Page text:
Thailand′s largest pro-democracy rally in years draws 10,000 | News | DW | 16.08.2020

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Thailand's largest pro-democracy rally in years draws 10,000

Demonstrators are demanding Prime Minister Prayuth Chan-ocha, who took power in a military coup in 2014, speeds up reforms. The protest movement, which erupted almost a month ago, is gathering momentum.

An anti-government protest in Thailand's capital Bangkok drew at least 10,000 people on Sunday, police said, making it the largest political demonstration the kingdom has seen in years.

The student-led protests began nearly a month ago and have been held on an almost daily basis ever since.

Demonstrators are demanding a revised constitution, an end to the harassment of government critics and reforms to the monarchy.

The last demand is particularly sensitive in Thailand — anyone criticizing the monarchy faces between 1.5 to 15 years in jail.

They also want Prime Minister Prayuth Chan-ocha, who took power in a 2014 military coup, to resign.

Read more: Thai protesters call for end of monarchy on king's birthday

Bangkok protest

Protesters used mobile phones as flashlights at a rally calling on the government to resign

'Down with the dictatorship'

Crowds of demonstrators shouting "down with the dictatorship" gathered around the capital's symbolic Democracy Monument. Others held dove-shaped cutouts representing peace.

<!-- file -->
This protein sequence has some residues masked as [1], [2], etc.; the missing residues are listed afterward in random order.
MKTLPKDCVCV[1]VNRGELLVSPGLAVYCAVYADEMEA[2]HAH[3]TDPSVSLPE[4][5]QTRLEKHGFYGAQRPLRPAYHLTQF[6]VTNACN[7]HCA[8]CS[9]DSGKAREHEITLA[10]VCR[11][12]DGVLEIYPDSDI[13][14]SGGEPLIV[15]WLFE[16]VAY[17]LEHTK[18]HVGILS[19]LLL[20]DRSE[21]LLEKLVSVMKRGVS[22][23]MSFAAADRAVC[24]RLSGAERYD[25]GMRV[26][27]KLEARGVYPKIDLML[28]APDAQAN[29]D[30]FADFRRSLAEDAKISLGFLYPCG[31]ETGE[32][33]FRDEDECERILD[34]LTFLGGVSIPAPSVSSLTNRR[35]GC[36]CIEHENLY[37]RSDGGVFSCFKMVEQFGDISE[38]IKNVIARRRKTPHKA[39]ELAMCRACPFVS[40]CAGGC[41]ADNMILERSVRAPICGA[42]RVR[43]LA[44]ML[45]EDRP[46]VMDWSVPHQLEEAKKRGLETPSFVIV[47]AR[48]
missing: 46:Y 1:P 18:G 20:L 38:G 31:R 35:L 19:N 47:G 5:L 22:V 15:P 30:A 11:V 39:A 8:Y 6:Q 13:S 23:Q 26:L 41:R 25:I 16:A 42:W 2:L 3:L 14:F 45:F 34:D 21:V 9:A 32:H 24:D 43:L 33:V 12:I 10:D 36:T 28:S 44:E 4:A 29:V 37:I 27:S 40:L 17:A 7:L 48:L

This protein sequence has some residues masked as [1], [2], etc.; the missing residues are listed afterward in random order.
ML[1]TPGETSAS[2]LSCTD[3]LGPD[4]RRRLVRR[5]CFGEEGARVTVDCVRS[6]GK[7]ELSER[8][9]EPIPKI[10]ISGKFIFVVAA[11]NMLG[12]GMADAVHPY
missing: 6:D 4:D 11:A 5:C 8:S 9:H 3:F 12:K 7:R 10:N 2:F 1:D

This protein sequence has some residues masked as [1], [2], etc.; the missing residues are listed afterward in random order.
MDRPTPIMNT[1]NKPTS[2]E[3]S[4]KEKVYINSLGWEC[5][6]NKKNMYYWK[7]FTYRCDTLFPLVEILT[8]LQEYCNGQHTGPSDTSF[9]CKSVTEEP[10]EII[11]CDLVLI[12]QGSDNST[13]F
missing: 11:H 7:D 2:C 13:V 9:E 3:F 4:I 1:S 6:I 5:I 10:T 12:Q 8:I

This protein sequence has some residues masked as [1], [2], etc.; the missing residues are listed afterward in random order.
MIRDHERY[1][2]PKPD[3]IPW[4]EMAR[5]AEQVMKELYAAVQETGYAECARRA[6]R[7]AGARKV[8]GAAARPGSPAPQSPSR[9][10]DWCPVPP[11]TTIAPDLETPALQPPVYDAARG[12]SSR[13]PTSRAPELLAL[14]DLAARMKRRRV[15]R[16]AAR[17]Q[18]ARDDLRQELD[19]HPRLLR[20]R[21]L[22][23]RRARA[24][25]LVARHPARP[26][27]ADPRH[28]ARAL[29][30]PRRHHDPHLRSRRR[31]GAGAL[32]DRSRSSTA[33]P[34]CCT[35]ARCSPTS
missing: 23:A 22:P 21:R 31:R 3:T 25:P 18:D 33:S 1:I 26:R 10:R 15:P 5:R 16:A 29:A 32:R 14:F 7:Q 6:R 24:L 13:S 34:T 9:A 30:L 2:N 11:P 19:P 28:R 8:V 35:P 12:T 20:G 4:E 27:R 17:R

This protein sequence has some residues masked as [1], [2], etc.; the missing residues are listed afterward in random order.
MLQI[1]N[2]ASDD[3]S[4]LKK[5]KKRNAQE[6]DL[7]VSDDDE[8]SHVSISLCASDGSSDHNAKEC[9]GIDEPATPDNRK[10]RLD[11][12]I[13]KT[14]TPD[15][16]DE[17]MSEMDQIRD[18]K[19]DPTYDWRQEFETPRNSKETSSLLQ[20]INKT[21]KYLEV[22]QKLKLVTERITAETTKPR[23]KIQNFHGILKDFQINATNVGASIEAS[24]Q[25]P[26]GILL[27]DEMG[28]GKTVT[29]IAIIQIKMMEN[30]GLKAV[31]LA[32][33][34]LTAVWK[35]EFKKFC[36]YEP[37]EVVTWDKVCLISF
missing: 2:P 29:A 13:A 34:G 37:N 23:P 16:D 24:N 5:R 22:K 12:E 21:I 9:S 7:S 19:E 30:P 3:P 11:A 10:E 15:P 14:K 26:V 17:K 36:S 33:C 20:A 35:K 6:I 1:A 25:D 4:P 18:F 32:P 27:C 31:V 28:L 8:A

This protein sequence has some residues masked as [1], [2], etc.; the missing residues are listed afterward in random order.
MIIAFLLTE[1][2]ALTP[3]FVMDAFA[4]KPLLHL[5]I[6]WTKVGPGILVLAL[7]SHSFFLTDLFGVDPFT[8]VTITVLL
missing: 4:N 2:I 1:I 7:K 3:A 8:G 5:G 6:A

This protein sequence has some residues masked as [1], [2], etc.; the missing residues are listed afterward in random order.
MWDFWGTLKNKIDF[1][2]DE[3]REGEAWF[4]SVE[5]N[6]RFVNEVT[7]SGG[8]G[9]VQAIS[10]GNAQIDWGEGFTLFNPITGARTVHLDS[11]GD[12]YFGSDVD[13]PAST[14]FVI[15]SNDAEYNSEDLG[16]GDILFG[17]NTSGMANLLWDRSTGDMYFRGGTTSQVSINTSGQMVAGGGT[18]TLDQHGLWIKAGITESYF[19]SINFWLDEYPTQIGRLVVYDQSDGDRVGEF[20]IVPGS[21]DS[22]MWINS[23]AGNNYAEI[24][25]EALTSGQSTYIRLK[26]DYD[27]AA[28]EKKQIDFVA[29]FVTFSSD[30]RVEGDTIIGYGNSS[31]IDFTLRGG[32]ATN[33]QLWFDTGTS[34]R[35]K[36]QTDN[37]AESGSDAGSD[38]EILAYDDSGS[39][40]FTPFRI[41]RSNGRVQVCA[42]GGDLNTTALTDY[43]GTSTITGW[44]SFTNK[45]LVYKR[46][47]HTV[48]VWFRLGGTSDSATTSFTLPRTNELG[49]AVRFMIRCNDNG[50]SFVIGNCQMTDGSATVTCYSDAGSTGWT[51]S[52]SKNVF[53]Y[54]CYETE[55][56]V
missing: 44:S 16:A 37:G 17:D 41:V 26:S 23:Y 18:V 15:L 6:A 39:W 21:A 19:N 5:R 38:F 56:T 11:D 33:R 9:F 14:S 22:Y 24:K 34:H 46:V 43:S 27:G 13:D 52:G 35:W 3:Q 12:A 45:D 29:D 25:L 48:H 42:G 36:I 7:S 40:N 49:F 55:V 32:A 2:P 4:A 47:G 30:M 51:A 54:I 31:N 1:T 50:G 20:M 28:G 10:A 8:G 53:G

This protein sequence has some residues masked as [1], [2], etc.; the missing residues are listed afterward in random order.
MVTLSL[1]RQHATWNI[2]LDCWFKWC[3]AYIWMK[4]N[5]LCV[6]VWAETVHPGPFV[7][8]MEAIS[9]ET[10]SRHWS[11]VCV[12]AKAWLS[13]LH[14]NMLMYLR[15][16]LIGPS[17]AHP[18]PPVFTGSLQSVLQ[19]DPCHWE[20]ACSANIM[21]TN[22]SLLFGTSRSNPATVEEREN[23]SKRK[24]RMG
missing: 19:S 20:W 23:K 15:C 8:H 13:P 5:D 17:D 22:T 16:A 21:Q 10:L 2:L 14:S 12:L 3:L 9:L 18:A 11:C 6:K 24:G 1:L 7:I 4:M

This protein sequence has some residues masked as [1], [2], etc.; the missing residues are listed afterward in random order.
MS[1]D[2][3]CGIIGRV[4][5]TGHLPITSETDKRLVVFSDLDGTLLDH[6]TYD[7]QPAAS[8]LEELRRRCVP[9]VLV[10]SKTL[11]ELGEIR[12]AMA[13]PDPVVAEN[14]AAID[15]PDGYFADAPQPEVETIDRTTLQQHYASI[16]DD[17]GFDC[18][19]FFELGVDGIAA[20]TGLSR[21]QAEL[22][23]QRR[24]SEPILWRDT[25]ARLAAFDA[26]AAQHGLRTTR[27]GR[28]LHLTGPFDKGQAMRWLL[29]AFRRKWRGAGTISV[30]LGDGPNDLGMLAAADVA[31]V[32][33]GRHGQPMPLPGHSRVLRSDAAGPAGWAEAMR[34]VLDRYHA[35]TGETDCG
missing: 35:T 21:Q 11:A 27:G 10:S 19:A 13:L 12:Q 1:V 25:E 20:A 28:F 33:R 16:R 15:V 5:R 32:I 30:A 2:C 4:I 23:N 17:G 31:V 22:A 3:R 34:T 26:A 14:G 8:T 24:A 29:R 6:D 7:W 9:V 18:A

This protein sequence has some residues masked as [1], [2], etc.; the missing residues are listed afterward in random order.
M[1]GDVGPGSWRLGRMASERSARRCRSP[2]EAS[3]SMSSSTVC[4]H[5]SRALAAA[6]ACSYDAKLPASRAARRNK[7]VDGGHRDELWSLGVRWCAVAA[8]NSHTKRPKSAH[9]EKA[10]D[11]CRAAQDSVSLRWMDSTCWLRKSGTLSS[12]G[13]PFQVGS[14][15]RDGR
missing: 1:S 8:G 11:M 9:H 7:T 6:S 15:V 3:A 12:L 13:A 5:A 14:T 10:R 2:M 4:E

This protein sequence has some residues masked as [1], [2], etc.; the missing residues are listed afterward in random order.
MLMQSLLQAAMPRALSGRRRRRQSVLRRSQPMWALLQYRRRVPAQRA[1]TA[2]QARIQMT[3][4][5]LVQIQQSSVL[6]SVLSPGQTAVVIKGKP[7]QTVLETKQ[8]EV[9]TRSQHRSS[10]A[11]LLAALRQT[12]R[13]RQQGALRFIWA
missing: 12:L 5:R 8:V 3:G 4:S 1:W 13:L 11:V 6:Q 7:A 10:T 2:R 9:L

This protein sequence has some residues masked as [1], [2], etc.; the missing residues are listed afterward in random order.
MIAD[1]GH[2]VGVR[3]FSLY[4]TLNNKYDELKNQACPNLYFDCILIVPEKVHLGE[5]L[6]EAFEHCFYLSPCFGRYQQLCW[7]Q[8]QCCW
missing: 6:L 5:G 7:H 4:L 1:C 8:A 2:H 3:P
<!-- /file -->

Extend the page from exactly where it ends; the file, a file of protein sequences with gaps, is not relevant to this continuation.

Student activist Parit Chiwarak made an appearance at the rally, despite being granted bail on Saturday after being arrested for his pro-democracy work.

Flanked by supporters, he held a sign that read: "10-point Monarchy Reform" – referring to a list of demands setting out changes that student protesters want to see implemented.

Police were also present, as well as a much smaller group of royalists who support the monarchy.

Read more: Life after the tourist trade for Thailand's elephants

Waves of protests

Thailand has experienced multiple coups ever since the army toppled the absolute monarchy in 1932, replacing it with a constitutional monarchy.

The government held elections last year but these were seen as rigged, sparking public anger.

The latest wave of protests began in February this year after a court ordered the pro-democracy Future Forward Party to disband. The onset of the coronavirus pandemic, however, put a pause on these protests until recently.

kmm/mm (AP, AFP, dpa)

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